Medeski, Martin &Wood: After 18 years, the band revels in its unique brand
Here's a hypothetical dilemma. You're standing in front of a record store, and someone hands you the latest album by genre-busting trio Medeski, Martin & Wood. You have to go file it in the proper section.
No equivocation or caveats are allowed. Where does it go?
"It ends up in the jazz department because it's instrumental music," barnstorming keyboard wizard John Medeski says in a telephone interview from Woodstock, N.Y. "But is Kenny G jazz? Good God, help us. You can say it's about the instrumentation: jazz is instrumental music with horns, some harmonic instrument, drums and bass. But where does that put Cecil Taylor, or Albert Ayler? It's so personal, what these things mean. Or is jazz a spirit? Is jazz a process?"
The answers to these questions won't become any clearer during MMW's show tonight at Mass MoCA's Hunter Center. But what is likely to come to the fore from this innovating combo -- composed of Medeski, bassist Chris Wood and drummer Billy Martin -- is its distinctive fusion of various jazz forms, funk, rock, and contemporary avant-garde.
"The name we've landed on between us for our music is ‘homeless music.' We don't really fit in. It's our music. It's MMW music," Medeski says.
One of the ironies of MMW's unlikely success over 18 years of recording and touring is the extent to which the group has become identified with the jam band scene, though it sounds virtually nothing like Phish, moe., The Disco Biscuits, Umphrey's McGee, or any of the other leading bands in that loosely defined genre. In fact, the band's penchant for open improvisation and experimentation has as much to do with the Downtown jazz scene in New York. (Just last year it recorded an album of John Zorn material.)
Its taper-friendly policy, regular bookings at summer rock festivals, and questing spirit put it in line with the musical tastes of the hardcore concertgoer as well as the bohemian aesthete, and so MMW has managed to put its feet in different corners of the music business without getting hemmed into any of them.
"These people are looking for that cathartic experience you get when the music is really wide open and anything can happen," he says of MMW's jamband fans. "The thing about a lot of those jam bands is there is some point in the set where they provide that. We try to do it the whole time."
For a lot of bands who thrive on constant touring and nightly improvisation, their studio work can become a sort of side project performed in a break between tours, absorbed by fans and then dismissed in favor of the next batch of live recordings. MMW, though, has put great care into creating carefully conceived albums. Whether it's the shape-shifting jazz of 1993's "It's a Jungle in Here" or the breakbeat-infused electronics of the 2000 album "The Dropper," their records have achieved artistic unity and individual staying power.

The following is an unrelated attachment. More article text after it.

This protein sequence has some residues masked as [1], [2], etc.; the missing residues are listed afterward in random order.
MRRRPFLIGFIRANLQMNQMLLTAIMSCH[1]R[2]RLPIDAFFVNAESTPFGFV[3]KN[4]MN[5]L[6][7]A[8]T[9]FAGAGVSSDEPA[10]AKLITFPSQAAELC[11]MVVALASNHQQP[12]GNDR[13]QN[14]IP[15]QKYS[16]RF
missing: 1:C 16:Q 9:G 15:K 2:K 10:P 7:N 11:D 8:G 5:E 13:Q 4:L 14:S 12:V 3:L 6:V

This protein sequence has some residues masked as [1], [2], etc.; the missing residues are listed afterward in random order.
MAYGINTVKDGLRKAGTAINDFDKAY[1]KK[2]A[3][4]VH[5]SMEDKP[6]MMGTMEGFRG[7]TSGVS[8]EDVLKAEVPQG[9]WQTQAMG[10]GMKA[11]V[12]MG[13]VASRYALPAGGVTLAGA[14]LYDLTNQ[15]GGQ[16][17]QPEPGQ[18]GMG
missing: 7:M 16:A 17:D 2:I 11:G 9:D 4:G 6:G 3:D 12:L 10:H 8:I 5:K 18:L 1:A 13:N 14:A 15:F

This is a direct outgrowth of the ready availability of MMW live recordings, Medeski explains. Due to the band's open taping policy, hundreds of legally recorded, relatively high-quality audience recordings are plentiful on online fan trading forums such as bt.etree.org.
"If you want to hear what we sound like live, you just go online and you can get just about every show we've every played, free. [Albums] are another creative outlet for us and we need to treat it like that. These are works. Each one is a chance for us to delve deeper into who we are. Each recording is a chance for us to go into the studio and create together in a different way."
Even in that context, MMW's recent studio output stands out. In February 2008, the band began an ambitious and innovative cycle of composition, touring and recording it dubbed the Radiolarian Series. (Named after, according to a press release, "a type of single-celled organisms with dazzlingly intricate exoskeletons.") First, the three men locked themselves in a room for three to five days of group composition. Then they hit the road for a short tour with shows composed almost wholly of the new material. Finally, they went straight from the road to the studio and cut an album. Then they repeated the process. Twice.
The result is "Radiolarians I," "II" and "III," released over the course of the past year. (The three albums are collected together, augmented by a re-mix CD and live DVD, for a box set to be released this month.)
Medeski says the process was concocted as a way to keep the band creatively "fed."
"After 18 years together, it's easy to slip into habits and become a caricature of yourself. [The Radiolarian Series] gave us the opportunity to try a lot of stuff out and to allow the tunes to go in all the different directions that we could before we recorded them. We were able to play it live and have a completely naive approach to the songs every night."
From the stinging electric bassline and kitchen-sink clatter of percussion in "Flat Tire," kicking off "Radiolarians II," to the Latin-flavored acoustic workout "Jeane's Scene" on "Radiolarians III," the albums are united in concept but range across a breathtaking span of styles and moods within the vast jungle that is "MMW music." In the process, the band's live and studio worlds were melded together into something that isn't quite either.
"It definitely was not a business move. This was a creative move for us to keep ourselves inspired. We know that what we thrive on is freshness," Medeski says. "It's not about this song or that song. It's about creating a certain vibration. We want to get to a certain place and create a certain energy and create a certain vibration when we play live. The way we do that is by feeling inspired."
Who: Medeski, Martin & Wood
When: Tonight, 8
Where: Mass MoCA, Hunter Center, 87 Marshall St., North Adams
How: (413) 662-2111; www.massmoca.org; at the box office.
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